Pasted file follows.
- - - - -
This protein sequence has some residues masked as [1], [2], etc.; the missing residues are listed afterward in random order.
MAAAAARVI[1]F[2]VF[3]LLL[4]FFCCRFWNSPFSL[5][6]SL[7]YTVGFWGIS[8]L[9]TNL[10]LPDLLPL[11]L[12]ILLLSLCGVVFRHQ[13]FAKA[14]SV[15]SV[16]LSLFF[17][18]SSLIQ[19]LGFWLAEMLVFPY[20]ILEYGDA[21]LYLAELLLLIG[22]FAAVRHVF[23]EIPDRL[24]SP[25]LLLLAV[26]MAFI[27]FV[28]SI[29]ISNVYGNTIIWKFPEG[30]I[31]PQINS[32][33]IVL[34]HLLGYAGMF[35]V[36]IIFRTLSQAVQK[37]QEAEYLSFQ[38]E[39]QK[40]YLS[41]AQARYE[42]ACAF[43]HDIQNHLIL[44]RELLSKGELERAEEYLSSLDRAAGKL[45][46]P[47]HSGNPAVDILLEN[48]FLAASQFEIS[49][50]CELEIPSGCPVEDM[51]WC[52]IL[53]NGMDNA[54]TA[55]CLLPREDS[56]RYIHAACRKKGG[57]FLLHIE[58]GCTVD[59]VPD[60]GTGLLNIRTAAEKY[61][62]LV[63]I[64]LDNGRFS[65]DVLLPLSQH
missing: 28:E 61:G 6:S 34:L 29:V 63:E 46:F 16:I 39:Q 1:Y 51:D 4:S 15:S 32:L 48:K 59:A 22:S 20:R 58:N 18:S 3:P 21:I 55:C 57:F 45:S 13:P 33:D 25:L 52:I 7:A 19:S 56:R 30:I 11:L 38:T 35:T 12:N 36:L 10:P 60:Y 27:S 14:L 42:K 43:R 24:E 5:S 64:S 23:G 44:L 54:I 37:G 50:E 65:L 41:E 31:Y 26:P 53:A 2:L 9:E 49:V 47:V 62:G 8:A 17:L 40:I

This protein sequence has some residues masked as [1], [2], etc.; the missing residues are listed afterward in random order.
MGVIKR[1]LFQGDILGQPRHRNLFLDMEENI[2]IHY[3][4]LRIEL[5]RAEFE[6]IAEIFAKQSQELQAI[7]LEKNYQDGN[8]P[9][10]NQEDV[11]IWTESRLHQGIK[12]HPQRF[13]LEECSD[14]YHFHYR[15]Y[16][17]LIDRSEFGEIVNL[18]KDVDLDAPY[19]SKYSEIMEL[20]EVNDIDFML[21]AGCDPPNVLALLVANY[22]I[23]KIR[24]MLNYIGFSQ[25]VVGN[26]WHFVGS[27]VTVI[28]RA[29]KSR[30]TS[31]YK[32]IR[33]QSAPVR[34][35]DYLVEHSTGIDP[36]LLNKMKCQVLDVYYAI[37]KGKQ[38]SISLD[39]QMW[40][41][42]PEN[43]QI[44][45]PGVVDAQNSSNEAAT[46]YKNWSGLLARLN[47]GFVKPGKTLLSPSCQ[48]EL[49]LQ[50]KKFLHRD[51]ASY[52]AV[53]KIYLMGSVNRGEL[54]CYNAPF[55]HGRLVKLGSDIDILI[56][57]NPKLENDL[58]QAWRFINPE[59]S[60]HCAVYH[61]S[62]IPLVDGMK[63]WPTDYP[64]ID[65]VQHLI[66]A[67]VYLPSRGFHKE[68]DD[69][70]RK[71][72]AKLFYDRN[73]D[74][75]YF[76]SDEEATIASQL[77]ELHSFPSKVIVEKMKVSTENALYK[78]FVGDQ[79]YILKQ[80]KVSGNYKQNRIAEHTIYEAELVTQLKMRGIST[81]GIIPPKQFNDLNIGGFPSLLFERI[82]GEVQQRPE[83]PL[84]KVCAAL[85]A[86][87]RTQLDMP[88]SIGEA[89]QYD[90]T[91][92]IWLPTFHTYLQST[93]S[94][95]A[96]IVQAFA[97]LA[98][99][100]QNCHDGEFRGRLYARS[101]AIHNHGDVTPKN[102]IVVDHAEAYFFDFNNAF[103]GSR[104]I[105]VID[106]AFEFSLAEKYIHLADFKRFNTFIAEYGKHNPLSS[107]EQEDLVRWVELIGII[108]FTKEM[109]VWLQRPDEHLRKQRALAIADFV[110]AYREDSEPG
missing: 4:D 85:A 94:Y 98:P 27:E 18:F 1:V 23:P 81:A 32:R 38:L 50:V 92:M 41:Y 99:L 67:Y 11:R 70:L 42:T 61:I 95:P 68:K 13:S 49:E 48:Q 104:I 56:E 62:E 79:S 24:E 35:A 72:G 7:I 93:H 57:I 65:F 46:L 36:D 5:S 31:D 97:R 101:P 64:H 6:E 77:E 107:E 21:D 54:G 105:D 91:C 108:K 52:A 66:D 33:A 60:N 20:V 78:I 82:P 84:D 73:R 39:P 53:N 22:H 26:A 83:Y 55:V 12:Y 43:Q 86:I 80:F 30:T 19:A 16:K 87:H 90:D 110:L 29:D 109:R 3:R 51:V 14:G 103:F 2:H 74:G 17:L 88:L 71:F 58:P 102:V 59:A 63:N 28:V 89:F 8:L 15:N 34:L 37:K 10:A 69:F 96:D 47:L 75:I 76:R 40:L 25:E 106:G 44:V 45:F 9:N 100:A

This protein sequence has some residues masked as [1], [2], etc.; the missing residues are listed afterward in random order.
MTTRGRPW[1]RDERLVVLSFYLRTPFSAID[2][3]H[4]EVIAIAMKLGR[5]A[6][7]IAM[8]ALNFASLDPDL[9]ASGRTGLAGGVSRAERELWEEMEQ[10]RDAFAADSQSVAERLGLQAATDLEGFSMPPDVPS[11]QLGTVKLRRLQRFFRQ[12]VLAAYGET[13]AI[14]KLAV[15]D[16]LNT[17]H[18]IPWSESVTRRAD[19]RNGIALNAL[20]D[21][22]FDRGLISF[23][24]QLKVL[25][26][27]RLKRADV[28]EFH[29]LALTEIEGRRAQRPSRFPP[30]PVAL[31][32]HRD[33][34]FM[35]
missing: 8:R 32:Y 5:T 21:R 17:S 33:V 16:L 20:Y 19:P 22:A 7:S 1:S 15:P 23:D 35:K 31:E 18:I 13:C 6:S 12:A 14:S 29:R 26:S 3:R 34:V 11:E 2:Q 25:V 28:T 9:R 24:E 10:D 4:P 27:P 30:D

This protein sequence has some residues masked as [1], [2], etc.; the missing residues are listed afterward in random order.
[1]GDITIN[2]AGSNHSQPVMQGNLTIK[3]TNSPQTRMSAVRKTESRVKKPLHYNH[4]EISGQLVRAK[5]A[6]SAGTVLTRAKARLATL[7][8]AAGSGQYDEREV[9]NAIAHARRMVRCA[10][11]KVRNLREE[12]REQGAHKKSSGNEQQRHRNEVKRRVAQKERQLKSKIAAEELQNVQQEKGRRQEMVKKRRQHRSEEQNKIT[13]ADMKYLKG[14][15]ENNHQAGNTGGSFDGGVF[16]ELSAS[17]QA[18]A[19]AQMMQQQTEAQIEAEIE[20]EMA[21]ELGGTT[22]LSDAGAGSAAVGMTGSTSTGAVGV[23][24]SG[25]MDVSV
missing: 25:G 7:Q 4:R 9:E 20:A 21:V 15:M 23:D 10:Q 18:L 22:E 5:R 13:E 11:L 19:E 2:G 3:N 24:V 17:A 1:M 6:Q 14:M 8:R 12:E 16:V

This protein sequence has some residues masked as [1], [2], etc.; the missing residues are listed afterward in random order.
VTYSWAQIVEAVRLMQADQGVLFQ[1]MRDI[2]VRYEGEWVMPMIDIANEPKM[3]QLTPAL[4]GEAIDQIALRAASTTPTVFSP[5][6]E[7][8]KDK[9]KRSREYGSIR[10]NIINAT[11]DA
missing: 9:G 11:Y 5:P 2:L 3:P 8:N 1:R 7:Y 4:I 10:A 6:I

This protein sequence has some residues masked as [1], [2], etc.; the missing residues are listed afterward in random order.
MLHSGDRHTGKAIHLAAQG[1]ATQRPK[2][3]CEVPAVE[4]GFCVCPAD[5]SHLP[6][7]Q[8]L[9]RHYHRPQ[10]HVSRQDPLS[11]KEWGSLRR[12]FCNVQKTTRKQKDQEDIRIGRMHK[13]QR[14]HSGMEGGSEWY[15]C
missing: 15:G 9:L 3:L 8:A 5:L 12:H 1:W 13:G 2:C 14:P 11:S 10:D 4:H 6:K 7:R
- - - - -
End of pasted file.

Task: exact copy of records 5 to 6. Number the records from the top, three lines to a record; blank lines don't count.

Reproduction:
This protein sequence has some residues masked as [1], [2], etc.; the missing residues are listed afterward in random order.
VTYSWAQIVEAVRLMQADQGVLFQ[1]MRDI[2]VRYEGEWVMPMIDIANEPKM[3]QLTPAL[4]GEAIDQIALRAASTTPTVFSP[5][6]E[7][8]KDK[9]KRSREYGSIR[10]NIINAT[11]DA
missing: 9:G 11:Y 5:P 2:L 3:P 8:N 1:R 7:Y 4:I 10:A 6:I

This protein sequence has some residues masked as [1], [2], etc.; the missing residues are listed afterward in random order.
MLHSGDRHTGKAIHLAAQG[1]ATQRPK[2][3]CEVPAVE[4]GFCVCPAD[5]SHLP[6][7]Q[8]L[9]RHYHRPQ[10]HVSRQDPLS[11]KEWGSLRR[12]FCNVQKTTRKQKDQEDIRIGRMHK[13]QR[14]HSGMEGGSEWY[15]C
missing: 15:G 9:L 3:L 8:A 5:L 12:H 1:W 13:G 2:C 14:P 11:S 10:D 4:H 6:K 7:R